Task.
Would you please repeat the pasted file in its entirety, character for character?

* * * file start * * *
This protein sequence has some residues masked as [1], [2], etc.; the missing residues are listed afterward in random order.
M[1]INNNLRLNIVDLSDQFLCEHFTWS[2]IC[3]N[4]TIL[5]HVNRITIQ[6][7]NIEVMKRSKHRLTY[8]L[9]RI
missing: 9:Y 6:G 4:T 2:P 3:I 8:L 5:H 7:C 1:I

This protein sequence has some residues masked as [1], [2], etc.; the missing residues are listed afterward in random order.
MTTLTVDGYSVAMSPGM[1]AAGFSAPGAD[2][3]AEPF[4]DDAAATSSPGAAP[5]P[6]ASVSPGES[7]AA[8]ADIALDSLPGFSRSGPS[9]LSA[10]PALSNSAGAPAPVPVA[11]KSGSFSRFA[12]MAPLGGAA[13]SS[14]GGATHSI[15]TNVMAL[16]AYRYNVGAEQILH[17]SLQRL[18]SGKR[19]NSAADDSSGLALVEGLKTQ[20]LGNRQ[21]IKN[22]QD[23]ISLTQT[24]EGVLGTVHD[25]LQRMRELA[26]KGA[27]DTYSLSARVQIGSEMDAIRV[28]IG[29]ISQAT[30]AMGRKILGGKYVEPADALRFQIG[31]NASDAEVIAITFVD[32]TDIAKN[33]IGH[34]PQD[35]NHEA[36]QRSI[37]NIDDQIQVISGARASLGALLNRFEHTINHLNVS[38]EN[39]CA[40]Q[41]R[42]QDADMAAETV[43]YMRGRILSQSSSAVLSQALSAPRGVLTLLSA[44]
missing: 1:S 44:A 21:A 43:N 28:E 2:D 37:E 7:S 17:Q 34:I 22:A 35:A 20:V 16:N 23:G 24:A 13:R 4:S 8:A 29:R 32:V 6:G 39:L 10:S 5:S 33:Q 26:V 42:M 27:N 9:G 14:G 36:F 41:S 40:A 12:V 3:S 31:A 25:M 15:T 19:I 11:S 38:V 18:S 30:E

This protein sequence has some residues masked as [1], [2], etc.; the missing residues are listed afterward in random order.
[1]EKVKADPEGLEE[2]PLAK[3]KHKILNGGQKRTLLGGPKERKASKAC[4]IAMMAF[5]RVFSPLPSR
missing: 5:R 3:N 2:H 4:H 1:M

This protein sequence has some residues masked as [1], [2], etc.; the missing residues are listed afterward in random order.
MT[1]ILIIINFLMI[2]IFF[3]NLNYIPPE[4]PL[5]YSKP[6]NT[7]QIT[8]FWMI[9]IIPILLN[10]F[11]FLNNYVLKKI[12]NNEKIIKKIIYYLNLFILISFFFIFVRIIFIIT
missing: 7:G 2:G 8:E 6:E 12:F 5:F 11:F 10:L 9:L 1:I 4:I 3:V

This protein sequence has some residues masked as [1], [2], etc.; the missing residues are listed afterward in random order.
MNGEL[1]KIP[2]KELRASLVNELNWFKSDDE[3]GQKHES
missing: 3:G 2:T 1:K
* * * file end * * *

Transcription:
This protein sequence has some residues masked as [1], [2], etc.; the missing residues are listed afterward in random order.
M[1]INNNLRLNIVDLSDQFLCEHFTWS[2]IC[3]N[4]TIL[5]HVNRITIQ[6][7]NIEVMKRSKHRLTY[8]L[9]RI
missing: 9:Y 6:G 4:T 2:P 3:I 8:L 5:H 7:C 1:I

This protein sequence has some residues masked as [1], [2], etc.; the missing residues are listed afterward in random order.
MTTLTVDGYSVAMSPGM[1]AAGFSAPGAD[2][3]AEPF[4]DDAAATSSPGAAP[5]P[6]ASVSPGES[7]AA[8]ADIALDSLPGFSRSGPS[9]LSA[10]PALSNSAGAPAPVPVA[11]KSGSFSRFA[12]MAPLGGAA[13]SS[14]GGATHSI[15]TNVMAL[16]AYRYNVGAEQILH[17]SLQRL[18]SGKR[19]NSAADDSSGLALVEGLKTQ[20]LGNRQ[21]IKN[22]QD[23]ISLTQT[24]EGVLGTVHD[25]LQRMRELA[26]KGA[27]DTYSLSARVQIGSEMDAIRV[28]IG[29]ISQAT[30]AMGRKILGGKYVEPADALRFQIG[31]NASDAEVIAITFVD[32]TDIAKN[33]IGH[34]PQD[35]NHEA[36]QRSI[37]NIDDQIQVISGARASLGALLNRFEHTINHLNVS[38]EN[39]CA[40]Q[41]R[42]QDADMAAETV[43]YMRGRILSQSSSAVLSQALSAPRGVLTLLSA[44]
missing: 1:S 44:A 21:A 43:N 28:E 2:D 37:E 7:S 17:Q 34:I 22:A 35:A 20:V 16:N 23:G 24:A 13:R 4:S 8:A 29:R 32:V 6:G 39:L 10:S 5:S 33:Q 26:V 42:M 27:N 9:G 14:G 36:F 41:S 40:A 12:V 3:S 31:A 25:M 15:T 19:I 11:S 38:V 18:S 30:E

This protein sequence has some residues masked as [1], [2], etc.; the missing residues are listed afterward in random order.
[1]EKVKADPEGLEE[2]PLAK[3]KHKILNGGQKRTLLGGPKERKASKAC[4]IAMMAF[5]RVFSPLPSR
missing: 5:R 3:N 2:H 4:H 1:M

This protein sequence has some residues masked as [1], [2], etc.; the missing residues are listed afterward in random order.
MT[1]ILIIINFLMI[2]IFF[3]NLNYIPPE[4]PL[5]YSKP[6]NT[7]QIT[8]FWMI[9]IIPILLN[10]F[11]FLNNYVLKKI[12]NNEKIIKKIIYYLNLFILISFFFIFVRIIFIIT
missing: 7:G 2:G 8:E 6:E 12:F 5:F 11:F 10:L 9:L 1:I 4:I 3:V

This protein sequence has some residues masked as [1], [2], etc.; the missing residues are listed afterward in random order.
MNGEL[1]KIP[2]KELRASLVNELNWFKSDDE[3]GQKHES
missing: 3:G 2:T 1:K